“Crappy branded content erodes your consumer connection," according to Broadsheet Media publisher Nick Shelton who spoke at a Vivid Ideas event.
Speaking on a panel of publishers about cut-through content, Shelton and Marie Claire editor Melissa Gaudron agreed that when content is credible, authentic commercial partners materialise that feels real for the consumer.
“Broadcast succeeds when we can facilitate a connection with an advertisers and our audience,” Shelton said.
“Audiences are so suspicious of branded content these days,” Shelton said. “But the publisher is paid to create a connection and we use content to do that.”
Former online editor of Frankie magazine Georgia Frances King said producing content that is educational, engaging and active rather than passive is what helped Frankie Magazine gain traction when the magazine industry was facing decline.
She said publications are no longer fighting against each other for relevance; instead they are fighting for the reader’s attention in a cluttered landscape.
“Content should be educational, not just entertaining,” Frances King said. “Give the readers what they don’t know they want yet.
“Stop looking outward and using that as the basis of your brand. Identify who your business is and what they want,” she added
Is print dead?
“They say print is dead but we are still here on this stage,” Frances King said.
When the panel was asked if print would still be around in five years, Frances King said the print product isn’t going anywhere, but it will not be the primary source of revenue for publishers.
“We need to reconsider the goals of print but the primary revenue role can’t continue,” Frances King said.
Shelton said Broadsheet's print product has never made him a dollar, however it helps with brand awareness and reach a larger audience.
At the AdNews Media Summit, Fairfax Media commercial director Tom Armstrong said legacy publishers including Fairfax and NewsLifeMedia are diversifying their revenue streams through events and real estate as the monetisation model is disrupted.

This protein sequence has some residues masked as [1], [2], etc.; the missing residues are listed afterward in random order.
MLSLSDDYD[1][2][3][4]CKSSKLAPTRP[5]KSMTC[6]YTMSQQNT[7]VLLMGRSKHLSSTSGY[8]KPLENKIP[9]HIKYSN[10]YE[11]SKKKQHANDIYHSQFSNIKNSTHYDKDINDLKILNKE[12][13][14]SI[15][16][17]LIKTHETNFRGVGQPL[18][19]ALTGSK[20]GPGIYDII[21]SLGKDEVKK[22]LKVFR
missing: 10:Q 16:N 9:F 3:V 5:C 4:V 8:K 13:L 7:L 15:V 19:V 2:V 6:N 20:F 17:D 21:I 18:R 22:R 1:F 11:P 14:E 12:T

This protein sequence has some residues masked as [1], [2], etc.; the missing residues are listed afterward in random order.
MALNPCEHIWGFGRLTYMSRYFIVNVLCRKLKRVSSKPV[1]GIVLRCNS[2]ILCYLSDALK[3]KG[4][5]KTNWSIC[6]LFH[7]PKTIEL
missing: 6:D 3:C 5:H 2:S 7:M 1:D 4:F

Gaudron said Marie Claire is still relying on the tangible product and haven’t figured out how to monetise other models to the same degree of print, however they are investing more in events, which allows them to identify its audience.
Also speaking at the event, Australian Financial Review Boss Magazine editor Joanne Gray said even in the disrupted state of the industry and with the rise of PR, core journalistic skills are vital.
The panel believes in the next 10 years we will see "the next internet" emerge, with virtual reality (VR) and other technologies changing how publishers create content and opening the doors for new opportunities.
“Once we stop being so terrified of the new world, we can take advantage of what it has to offer,” Frances King said.
Last month, The Guardian released its first VR work, bringing the experience of a prison in solitary confinement cell to life. News Corp is also leading the publishing pack, investing in an augmented reality startup in April.
VR specialist Mariana Acuna-Acosta said at a separate Vivid event that journalism and documentaries are the best disciplines set to use the technology.
Have something to say on this? Share your views in the comments section below. Or if you have a news story or tip-off, drop us a line at firstname.lastname@example.org